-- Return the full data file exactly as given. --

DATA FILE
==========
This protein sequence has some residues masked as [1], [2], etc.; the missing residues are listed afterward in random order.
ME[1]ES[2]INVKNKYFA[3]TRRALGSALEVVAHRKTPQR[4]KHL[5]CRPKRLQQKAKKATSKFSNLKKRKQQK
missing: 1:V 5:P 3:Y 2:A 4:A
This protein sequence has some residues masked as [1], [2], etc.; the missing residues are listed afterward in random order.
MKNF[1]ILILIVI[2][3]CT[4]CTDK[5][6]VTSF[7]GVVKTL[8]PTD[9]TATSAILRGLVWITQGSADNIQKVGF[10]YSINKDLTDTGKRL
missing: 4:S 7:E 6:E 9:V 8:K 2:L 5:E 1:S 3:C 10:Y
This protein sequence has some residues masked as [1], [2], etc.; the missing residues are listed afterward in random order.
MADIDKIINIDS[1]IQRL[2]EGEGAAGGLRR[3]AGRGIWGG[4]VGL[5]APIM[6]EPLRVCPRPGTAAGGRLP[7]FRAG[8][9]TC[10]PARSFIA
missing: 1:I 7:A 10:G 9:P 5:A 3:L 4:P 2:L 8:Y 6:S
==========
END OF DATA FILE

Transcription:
This protein sequence has some residues masked as [1], [2], etc.; the missing residues are listed afterward in random order.
ME[1]ES[2]INVKNKYFA[3]TRRALGSALEVVAHRKTPQR[4]KHL[5]CRPKRLQQKAKKATSKFSNLKKRKQQK
missing: 1:V 5:P 3:Y 2:A 4:A
This protein sequence has some residues masked as [1], [2], etc.; the missing residues are listed afterward in random order.
MKNF[1]ILILIVI[2][3]CT[4]CTDK[5][6]VTSF[7]GVVKTL[8]PTD[9]TATSAILRGLVWITQGSADNIQKVGF[10]YSINKDLTDTGKRL
missing: 4:S 7:E 6:E 9:V 8:K 2:L 5:E 1:S 3:C 10:Y
This protein sequence has some residues masked as [1], [2], etc.; the missing residues are listed afterward in random order.
MADIDKIINIDS[1]IQRL[2]EGEGAAGGLRR[3]AGRGIWGG[4]VGL[5]APIM[6]EPLRVCPRPGTAAGGRLP[7]FRAG[8][9]TC[10]PARSFIA
missing: 1:I 7:A 10:G 9:P 5:A 3:L 4:P 2:L 8:Y 6:S